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  • Adding tools to my shop

    Hello everyone. I was given a scroll saw and a drill press for Christmas this last year and with some cash I went and bought a Dremel 3000. Now as far as I know I can buy some certain attachments to also make the Dremel into a router. I was wondering what other tools I should be looking to add to my shop. I am tight on space everything is in my basement so I can't go adding a huge table saw or something.

  • #2
    I would start looking for sanding equipment next. A random orbit, a belt/disc combo machine, and an oscillating spindle sander. You have the drill press so you could get sanding drums for it and also a sanding mop. The Dremel is kind of weak for using as a router so if you plan on doing a lot of routing maybe the Bosch Colt would suit your needs better. I could list a whole bunch of stuff but it really depends on what you like to make.
    Tim

    In God we trust, all others must pay cash!

    I don't want no bargains, they always cost me more money.

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    • #3
      Sanding equipment would be the next thing I would look for next too. I am limited on space too so most of what I get is the contractors or table top models so they can be stored under my bench or on shelves when not in use. I would add tools as you have a need for them, for instance, why buy a planner if you buy your wood at the thickness you need already.

      Evilbadger is right about the Dremel, I had one I used for routing and it didn't last very long at all because I was doing way to big of jobs with it. Other than that a scroll saw and a drill press is a very good start in the never ending pursuit of new toys(tools).
      It's only a mistake if someone saw you do it.

      It's not about what saw you drive. It's about the skill you drive it with.

      Jim

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      • #4
        I have a Dremel and while I don't use it as a router, I agree that it's not really all that well suited for the task. It's very useful for other things and the router base turns it into a pretty good drill press for drilling fretwork entry holes, especially in the middle of larger pieces that can't be reached on most standard drill presses.

        As for other tools, a little more information on what you currently own as well as what kinds of projects you want to do would help. There are a myriad of different kinds of sanders out there. I agree that this would be the first area of emphasis, as few things are as mind numbing as sanding, so tools to help expedite the process as much as possible are a necessity, IMHO. However, once you get beyond a basic random orbit sander, the types of projects will dictate what other sanders would be most useful to you.

        You will need to have a relatively effective, efficient and accurate means of making little boards out of big boards. The scroll saw isn't necessarily the best option for making repeatably accurate cuts or breaking down larger stock. You mention not having room for a "huge" table saw. Do you have room for a portable one? Personally, I consider the table saw to be the primary wood cutting tool in my shop. Models are available from several manufacturers that are designed as jobsite saws. Some have integral folding/wheeled stands that make them easier move around and store. They are made to be transported from job site to job site, so while they are bigger than a breadbox, they aren't "huge". An alternative might be a bandsaw and a power miter saw. With some limitations, those would cover basic ripping and cross cutting tasks.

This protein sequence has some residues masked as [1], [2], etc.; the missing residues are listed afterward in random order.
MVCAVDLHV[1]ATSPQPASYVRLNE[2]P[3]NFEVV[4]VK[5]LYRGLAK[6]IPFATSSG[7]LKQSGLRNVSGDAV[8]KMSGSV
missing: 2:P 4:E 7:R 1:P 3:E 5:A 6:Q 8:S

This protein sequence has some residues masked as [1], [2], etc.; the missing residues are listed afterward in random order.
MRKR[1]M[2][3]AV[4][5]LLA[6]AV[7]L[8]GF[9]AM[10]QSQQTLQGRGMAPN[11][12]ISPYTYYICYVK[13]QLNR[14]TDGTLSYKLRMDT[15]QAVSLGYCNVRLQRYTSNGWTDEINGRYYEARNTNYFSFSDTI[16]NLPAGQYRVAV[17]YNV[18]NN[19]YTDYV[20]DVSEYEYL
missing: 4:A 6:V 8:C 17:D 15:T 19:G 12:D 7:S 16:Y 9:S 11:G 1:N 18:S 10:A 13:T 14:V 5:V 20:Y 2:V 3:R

Again, a little more info on your specific situation would help fine tune the answers a bit.
        Homer : "Oh, and how is education supposed to make me feel smarter. Besides, every time I learn something new, it pushes some old stuff out of my brain."

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        • #5
          I too have limited space so I break down sheet goods on the living room carpet using a Festool track saw with a Henry vacuum cleaner as shop vac.

          Obviously I lay some strips down to stop the carpet getting chewed up but whatever mess there is (very little) takes about 30 secs to clear using the Henry.
          John

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          • #6
            Safety glasses, a good dust mask, hearing protection.........dust removal equipment.
            Gloria ............... Two memorable things to say in life, "Hello" for the first time, and "Good-bye" for the last.

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            • #7
              So other than the safety equipment such as glasses and a mask that I do have, I invested into a beginner set of chisels. I picked up a power sander off Kiijiji for 5 bucks. I would eventually like to invest into a new orbital sander. You guys mentioned something similiar to a what sounded like a portable table saw I think I will look into something like this.
              Thanks for all your help.

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